Exposing the Layers of the Season

Thursday, October 23, 2008
In the spirit of cold, windy days, and early sunsets, I hereby propose the following exercise for all of you writers out there.

Let’s expose the layers of the season. Exposed skin to cold temperatures is not always recommended, but getting those brain cells warmed up on an auspicious autumn day of writing is. The idea of exposing the layers comes from an anthropological theory on “thick description,” that in order to fully start to comprehend and appreciate something, you have to peel back the layers one by one like that of an onion (Geertz 1973).

With that said, let us go into the current landscape and environmental surroundings of October to hopefully appreciate both the scene and see what material this simple exercise offers us writers. First, there is describing the air. Cool, crisp, smelling of cut farm fields, smelling of burning leaves, maybe of falling leaves, flowers, and achoo, pollen and ragweed.

Then, the next layer is what you see. Perhaps, it is the changing of the hues of the ocean waves (oh you lucky duck) as hurricane season starts to close on out for another year. Maybe, it’s the hues of the trees, which for me being in Pennsylvania is certainly true. It could be the scene of footballs being thrown by fathers, brothers, and sons on the weekends.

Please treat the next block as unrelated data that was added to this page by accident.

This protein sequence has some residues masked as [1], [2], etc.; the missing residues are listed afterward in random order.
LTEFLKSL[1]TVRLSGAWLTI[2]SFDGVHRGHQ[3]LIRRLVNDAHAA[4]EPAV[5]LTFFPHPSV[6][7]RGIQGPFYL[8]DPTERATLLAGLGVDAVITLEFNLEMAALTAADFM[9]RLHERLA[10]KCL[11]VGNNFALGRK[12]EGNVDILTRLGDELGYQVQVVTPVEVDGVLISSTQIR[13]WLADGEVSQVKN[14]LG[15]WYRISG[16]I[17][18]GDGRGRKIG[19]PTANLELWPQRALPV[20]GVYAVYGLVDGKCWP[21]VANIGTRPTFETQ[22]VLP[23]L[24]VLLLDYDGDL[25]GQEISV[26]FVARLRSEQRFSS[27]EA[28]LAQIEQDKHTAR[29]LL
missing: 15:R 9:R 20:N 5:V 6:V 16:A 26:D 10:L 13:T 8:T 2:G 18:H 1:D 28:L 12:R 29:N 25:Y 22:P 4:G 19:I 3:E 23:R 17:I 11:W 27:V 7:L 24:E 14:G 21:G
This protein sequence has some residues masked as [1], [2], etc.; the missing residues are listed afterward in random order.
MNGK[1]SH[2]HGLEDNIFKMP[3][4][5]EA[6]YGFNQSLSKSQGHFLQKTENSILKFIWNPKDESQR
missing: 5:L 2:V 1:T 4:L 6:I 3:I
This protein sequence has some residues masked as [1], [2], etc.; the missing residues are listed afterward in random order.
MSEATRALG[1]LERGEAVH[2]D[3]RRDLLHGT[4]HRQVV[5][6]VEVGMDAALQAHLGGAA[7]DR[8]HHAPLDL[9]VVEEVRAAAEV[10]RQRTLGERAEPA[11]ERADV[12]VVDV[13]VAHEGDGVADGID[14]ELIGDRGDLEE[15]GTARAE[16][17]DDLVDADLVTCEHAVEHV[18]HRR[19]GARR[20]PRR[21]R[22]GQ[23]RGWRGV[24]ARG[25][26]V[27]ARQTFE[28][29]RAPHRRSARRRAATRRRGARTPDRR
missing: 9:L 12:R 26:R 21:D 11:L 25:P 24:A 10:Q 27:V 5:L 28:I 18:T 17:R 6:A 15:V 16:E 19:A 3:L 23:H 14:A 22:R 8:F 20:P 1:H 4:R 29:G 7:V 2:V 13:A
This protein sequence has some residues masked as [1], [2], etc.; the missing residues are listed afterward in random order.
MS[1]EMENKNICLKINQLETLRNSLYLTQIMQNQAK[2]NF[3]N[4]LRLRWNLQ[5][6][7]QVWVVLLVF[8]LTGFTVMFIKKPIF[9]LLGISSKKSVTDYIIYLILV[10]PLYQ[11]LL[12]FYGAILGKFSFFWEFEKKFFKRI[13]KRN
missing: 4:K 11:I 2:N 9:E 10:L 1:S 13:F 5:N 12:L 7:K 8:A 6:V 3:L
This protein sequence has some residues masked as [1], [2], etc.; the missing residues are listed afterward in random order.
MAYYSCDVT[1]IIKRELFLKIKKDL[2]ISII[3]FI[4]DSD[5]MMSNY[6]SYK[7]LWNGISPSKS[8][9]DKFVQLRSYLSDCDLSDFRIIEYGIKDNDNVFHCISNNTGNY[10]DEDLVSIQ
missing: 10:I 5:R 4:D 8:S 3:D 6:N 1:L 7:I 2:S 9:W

Next, what is it you feel? Is it cold? Are you reminiscent as the year nears an end? Are you enthused by the cooling temperatures? Are you confused with how it is dark so late in the morning and so early at night? I know that I am. Is it the feeling of dread because a child’s Halloween costume is yet to be found? Or, are you comfy and content, wrapped in hooded sweatshirts, flannel, or fleece?

Now, what do you tend to taste this time of year? I know some of the cohort has already blogged about candy and we all seem to have our preferences on that. Do you like your bobbing for apples or a glass of cider or eating warm pumpkin pie?

Lastly, I hear the geese on their annual migration, and the children and neighbors alternating between playing with and raking the leaves to the curb. I hear the intercom of the local school’s football field as the little league football players scrimmage, and the marching band is practicing for competitions.

With that said, I hear, see, feel, smell, and taste a great source of inspiration for us all this time of year. We have a lot to be grateful of, reflective upon, and lastly, influenced by in this changing season. Therefore, as the temperatures drop, energy levels fall, and before the post-sugar buzz stage of Halloween time lulls us towards sleep, it is essential that we get the brain exposing the layers of something. Today, for me, it was the time of year.

Geertz, Clifford.
1973 The Interpretation of Cultures: Selected Essays. New York: Basic Books.


Lucia said...

Beautiful. I feel like I stepped into your day and it felt great! Warm pumpkin pie, hot cider, my cozy fleece. I hear Mercer's
'Autumn Leaves' in my head. So much to explore there. Thanks for exposing my brain to this!

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